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Articles by C.J. Hayden

Social Entrepreneurship: Where Business and Social Change Meet

There’s a quiet revolution going on in the world of business. A 2005 survey by the U.S. Chamber of Commerce reported that 81% of business executives believe that “corporate citizenship” should be a priority, and 75% report their businesses are actively involved in bettering their communities. In a 2006 survey of MBA students by Net Impact, 81% thought businesses should work toward the betterment of society. Read more

If You Can’t Make a Living, How Can You Make a Difference?

…not all of us who set out to help others through our businesses succeed at it. In fact, many of the best-intentioned professionals fail at building a sustainable business or private practice. It seems that the skills and mindset of helping others don’t always match those needed to build a profitable business. Read more

Not Exactly Business As Usual

When a tragedy strikes, I hear people asking many things, of themselves and others. “How can I help?” is one common question. “What will this economic downturn mean for my business?” is another. I also hear people asking, “Is what I am doing really meaningful? After all, if I don’t know that I’ll be alive tomorrow, is this work where I truly want so many of my waking hours to be spent?” Read more

You Can’t Learn to Fish Without Water: Building a Culture that Supports Women Entrepreneurs

Supporting entrepreneurship in the developing world has long been considered one of the best approaches to “teach people to fish” and build sustainable local economies. In recent years, studies by the United Nations, World Bank, and others have shown that women entrepreneurs are more likely to contribute to community development than men, and are therefore better candidates for support programs. Read more

Coaching Social Entrepreneurs: Changing the World One Client at a Time

There’s a revolution going on right under your nose. A new sector of the economy is employing 40 million people worldwide, and engaging 200 million more as volunteers. Instead of focusing on a profitable bottom line, the enterprises in this new arena are choosing to pursue a “triple bottom line” of people, planet, and profits. The leaders of this movement are called social entrepreneurs, and you can coach them. Read more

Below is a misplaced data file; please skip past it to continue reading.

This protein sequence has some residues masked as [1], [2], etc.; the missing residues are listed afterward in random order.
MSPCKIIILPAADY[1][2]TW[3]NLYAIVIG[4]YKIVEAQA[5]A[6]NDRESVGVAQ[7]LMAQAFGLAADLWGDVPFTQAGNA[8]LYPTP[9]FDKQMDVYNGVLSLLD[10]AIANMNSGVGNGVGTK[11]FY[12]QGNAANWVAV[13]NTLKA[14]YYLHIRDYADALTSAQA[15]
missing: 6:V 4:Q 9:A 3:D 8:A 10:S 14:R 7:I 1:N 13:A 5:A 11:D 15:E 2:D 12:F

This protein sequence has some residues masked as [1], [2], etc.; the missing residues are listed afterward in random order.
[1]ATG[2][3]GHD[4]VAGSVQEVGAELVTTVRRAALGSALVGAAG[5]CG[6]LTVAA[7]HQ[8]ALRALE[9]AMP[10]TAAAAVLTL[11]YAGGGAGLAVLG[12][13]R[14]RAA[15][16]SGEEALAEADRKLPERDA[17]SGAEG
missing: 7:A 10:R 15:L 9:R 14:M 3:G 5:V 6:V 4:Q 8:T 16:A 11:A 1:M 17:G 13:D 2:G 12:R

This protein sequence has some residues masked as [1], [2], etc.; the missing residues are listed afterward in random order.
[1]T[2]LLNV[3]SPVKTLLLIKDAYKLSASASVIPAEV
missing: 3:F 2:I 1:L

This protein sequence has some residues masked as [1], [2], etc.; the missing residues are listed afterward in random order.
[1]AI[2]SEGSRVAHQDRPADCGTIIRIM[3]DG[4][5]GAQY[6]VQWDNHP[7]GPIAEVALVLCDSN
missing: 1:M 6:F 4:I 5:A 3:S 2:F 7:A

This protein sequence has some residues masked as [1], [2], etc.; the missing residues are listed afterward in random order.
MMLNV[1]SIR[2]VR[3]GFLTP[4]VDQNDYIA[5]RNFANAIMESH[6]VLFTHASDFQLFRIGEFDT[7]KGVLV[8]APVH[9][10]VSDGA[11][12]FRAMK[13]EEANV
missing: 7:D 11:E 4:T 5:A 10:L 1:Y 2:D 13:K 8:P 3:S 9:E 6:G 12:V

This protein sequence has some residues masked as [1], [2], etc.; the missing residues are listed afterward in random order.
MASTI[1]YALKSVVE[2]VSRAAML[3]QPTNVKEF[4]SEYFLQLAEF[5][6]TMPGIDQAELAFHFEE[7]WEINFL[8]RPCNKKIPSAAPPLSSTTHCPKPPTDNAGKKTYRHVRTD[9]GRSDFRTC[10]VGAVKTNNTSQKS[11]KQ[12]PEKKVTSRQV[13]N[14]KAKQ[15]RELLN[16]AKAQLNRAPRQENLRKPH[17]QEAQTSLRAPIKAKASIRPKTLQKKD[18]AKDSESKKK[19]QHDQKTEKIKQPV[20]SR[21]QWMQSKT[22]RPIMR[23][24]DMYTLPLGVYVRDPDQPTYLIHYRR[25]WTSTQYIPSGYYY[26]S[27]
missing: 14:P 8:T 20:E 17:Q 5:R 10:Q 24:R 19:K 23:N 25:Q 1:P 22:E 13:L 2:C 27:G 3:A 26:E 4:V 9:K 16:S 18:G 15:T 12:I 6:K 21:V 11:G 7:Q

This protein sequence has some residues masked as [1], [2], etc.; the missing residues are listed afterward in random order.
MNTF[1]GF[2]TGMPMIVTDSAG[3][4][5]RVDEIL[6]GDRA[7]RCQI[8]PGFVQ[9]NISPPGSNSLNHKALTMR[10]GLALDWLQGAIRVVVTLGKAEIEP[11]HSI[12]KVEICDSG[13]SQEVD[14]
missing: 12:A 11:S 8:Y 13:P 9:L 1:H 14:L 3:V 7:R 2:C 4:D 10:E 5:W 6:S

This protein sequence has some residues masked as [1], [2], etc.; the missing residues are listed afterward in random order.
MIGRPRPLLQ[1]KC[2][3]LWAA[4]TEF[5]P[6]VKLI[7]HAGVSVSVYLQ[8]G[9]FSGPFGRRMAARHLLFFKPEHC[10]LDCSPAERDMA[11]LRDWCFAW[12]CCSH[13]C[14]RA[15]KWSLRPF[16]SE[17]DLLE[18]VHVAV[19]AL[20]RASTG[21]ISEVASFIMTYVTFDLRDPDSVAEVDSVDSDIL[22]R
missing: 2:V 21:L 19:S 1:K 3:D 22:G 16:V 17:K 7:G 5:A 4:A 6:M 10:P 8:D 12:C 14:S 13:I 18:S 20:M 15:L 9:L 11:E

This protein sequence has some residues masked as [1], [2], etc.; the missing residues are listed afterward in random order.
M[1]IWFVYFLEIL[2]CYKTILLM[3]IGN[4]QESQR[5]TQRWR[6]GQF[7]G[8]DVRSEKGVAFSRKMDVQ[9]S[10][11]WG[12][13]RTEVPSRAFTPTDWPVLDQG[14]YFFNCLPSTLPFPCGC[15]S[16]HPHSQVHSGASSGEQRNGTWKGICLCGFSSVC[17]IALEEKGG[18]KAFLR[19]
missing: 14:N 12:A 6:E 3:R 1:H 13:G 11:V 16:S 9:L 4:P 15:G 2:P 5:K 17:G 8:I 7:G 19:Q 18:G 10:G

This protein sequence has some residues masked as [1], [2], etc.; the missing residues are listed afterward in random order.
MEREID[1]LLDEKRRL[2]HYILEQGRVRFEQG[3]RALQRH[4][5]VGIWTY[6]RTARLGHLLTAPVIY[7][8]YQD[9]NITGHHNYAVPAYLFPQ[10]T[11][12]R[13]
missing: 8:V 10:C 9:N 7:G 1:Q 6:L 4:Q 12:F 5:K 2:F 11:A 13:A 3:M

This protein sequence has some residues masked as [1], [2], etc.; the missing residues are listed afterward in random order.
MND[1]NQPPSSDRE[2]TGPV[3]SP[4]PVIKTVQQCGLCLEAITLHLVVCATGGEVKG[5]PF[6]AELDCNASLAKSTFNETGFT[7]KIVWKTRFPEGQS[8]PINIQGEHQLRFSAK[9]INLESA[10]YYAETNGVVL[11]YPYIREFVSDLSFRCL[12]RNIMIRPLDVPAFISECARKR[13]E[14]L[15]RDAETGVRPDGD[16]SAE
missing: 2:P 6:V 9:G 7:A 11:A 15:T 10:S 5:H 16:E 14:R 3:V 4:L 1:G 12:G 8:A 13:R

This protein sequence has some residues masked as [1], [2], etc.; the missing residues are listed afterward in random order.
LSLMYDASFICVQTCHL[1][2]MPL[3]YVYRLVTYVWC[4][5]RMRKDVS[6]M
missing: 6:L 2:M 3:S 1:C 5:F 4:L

Social Entrepreneurship Glossary

Social business – A for-profit business established for the primary purpose of fulfilling a social mission. Social businesses either dedicate a significant percentage of profits to a social cause (e.g., an online bookstore that funds literacy programs), or the business operations themselves address a social issue (e.g., a company that recycles garbage into housewares and accessories). The key difference between a social business and a traditional business is its reason for existence. A social business is formed primarily to solve a social problem rather than to generate income for its owners. Also called a not-just-for-profit (NJFP) business or social sector business, a social business pursues a double bottom line, seeking both financial and social returns.

Social enterprise – An income-earning venture with a social agenda that holds a higher priority than maximizing profits. Social enterprises can be nonprofit or for-profit. They include nonprofit organizations that derive a substantial portion of their income from selling products and services, businesses that dedicate a significant percentage of their profits to social causes, or projects that commit profits to social purposes which are operated by an otherwise traditional nonprofit or business. Profits from the enterprise may be used to further a social cause (e.g., a thrift store that funds an animal shelter), or the enterprise may achieve its social purpose directly through its operations (e.g., a restaurant that employs at-risk youth, teaching them job skills).

Social entrepreneurship – Using entrepreneurial principles to create positive social change. Social entrepreneurs launch innovative or pattern-breaking ventures in either the nonprofit or for-profit sector, and create replicable systems that they or others can use to expand their impact. Some social entrepreneurs are entrepreneurs in the classic sense: they launch ventures that generate income through the sale of products and services (e.g., a bank that offers collateral-free microloans to the poor, charging interest to fund operations). Others operate ventures that do not earn income, but are entrepreneurial in their design (e.g., schools for homeless children in train stations, a model which can expand to other cities and countries).